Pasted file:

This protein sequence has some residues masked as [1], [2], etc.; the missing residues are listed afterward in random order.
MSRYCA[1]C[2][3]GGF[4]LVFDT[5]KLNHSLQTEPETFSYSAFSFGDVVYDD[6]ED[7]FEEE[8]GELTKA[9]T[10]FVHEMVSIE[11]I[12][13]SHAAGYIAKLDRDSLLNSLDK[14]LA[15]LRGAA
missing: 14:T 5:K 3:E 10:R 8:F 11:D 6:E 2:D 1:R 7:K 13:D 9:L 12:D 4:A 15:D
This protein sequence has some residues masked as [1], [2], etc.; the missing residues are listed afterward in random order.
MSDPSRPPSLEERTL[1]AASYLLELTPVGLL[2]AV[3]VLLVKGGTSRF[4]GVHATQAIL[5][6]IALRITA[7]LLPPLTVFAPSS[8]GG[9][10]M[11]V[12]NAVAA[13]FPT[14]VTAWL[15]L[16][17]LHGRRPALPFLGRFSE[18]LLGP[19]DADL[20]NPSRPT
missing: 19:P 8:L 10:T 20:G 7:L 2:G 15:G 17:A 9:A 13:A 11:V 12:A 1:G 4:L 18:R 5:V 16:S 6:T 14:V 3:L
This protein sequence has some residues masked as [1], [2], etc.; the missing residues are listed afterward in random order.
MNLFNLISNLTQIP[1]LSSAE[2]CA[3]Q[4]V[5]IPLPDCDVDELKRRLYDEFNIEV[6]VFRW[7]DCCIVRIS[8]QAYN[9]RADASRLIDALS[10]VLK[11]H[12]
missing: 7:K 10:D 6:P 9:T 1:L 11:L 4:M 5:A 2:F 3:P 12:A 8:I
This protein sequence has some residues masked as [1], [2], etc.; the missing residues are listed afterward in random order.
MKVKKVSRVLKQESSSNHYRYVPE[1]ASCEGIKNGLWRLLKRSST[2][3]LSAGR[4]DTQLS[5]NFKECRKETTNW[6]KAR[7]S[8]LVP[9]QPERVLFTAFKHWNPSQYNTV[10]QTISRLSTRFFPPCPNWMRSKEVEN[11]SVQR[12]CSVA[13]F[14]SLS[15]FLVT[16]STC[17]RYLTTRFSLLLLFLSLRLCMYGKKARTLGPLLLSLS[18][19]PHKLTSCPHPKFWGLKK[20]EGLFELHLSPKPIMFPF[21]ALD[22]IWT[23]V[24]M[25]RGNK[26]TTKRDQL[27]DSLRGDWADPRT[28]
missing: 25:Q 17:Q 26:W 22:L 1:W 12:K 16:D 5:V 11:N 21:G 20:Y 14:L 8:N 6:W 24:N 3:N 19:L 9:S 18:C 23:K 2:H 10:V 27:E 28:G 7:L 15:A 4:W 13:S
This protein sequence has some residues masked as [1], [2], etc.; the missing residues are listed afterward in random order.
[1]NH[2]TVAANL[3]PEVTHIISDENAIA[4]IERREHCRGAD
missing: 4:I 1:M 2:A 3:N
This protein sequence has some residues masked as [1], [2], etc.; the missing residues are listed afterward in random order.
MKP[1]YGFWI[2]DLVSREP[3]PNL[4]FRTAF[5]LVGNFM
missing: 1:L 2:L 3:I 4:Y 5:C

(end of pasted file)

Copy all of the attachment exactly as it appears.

This protein sequence has some residues masked as [1], [2], etc.; the missing residues are listed afterward in random order.
MSRYCA[1]C[2][3]GGF[4]LVFDT[5]KLNHSLQTEPETFSYSAFSFGDVVYDD[6]ED[7]FEEE[8]GELTKA[9]T[10]FVHEMVSIE[11]I[12][13]SHAAGYIAKLDRDSLLNSLDK[14]LA[15]LRGAA
missing: 14:T 5:K 3:E 10:R 8:F 11:D 6:E 2:D 1:R 7:K 13:D 9:L 12:D 4:A 15:D
This protein sequence has some residues masked as [1], [2], etc.; the missing residues are listed afterward in random order.
MSDPSRPPSLEERTL[1]AASYLLELTPVGLL[2]AV[3]VLLVKGGTSRF[4]GVHATQAIL[5][6]IALRITA[7]LLPPLTVFAPSS[8]GG[9][10]M[11]V[12]NAVAA[13]FPT[14]VTAWL[15]L[16][17]LHGRRPALPFLGRFSE[18]LLGP[19]DADL[20]NPSRPT
missing: 19:P 8:L 10:T 20:G 7:L 2:G 15:G 17:A 9:A 13:A 11:V 12:A 1:G 4:L 18:R 5:V 16:S 6:T 14:V 3:L
This protein sequence has some residues masked as [1], [2], etc.; the missing residues are listed afterward in random order.
MNLFNLISNLTQIP[1]LSSAE[2]CA[3]Q[4]V[5]IPLPDCDVDELKRRLYDEFNIEV[6]VFRW[7]DCCIVRIS[8]QAYN[9]RADASRLIDALS[10]VLK[11]H[12]
missing: 7:K 10:D 6:P 9:T 1:L 11:L 4:M 5:A 2:F 3:P 12:A 8:I
This protein sequence has some residues masked as [1], [2], etc.; the missing residues are listed afterward in random order.
MKVKKVSRVLKQESSSNHYRYVPE[1]ASCEGIKNGLWRLLKRSST[2][3]LSAGR[4]DTQLS[5]NFKECRKETTNW[6]KAR[7]S[8]LVP[9]QPERVLFTAFKHWNPSQYNTV[10]QTISRLSTRFFPPCPNWMRSKEVEN[11]SVQR[12]CSVA[13]F[14]SLS[15]FLVT[16]STC[17]RYLTTRFSLLLLFLSLRLCMYGKKARTLGPLLLSLS[18][19]PHKLTSCPHPKFWGLKK[20]EGLFELHLSPKPIMFPF[21]ALD[22]IWT[23]V[24]M[25]RGNK[26]TTKRDQL[27]DSLRGDWADPRT[28]
missing: 25:Q 17:Q 26:W 22:L 1:W 12:K 16:D 5:V 11:N 21:G 20:Y 14:L 8:N 6:W 24:N 3:N 19:L 9:S 18:C 23:K 2:H 10:V 27:E 28:G 7:L 15:A 4:W 13:S
This protein sequence has some residues masked as [1], [2], etc.; the missing residues are listed afterward in random order.
[1]NH[2]TVAANL[3]PEVTHIISDENAIA[4]IERREHCRGAD
missing: 4:I 1:M 2:A 3:N
This protein sequence has some residues masked as [1], [2], etc.; the missing residues are listed afterward in random order.
MKP[1]YGFWI[2]DLVSREP[3]PNL[4]FRTAF[5]LVGNFM
missing: 1:L 2:L 3:I 4:Y 5:C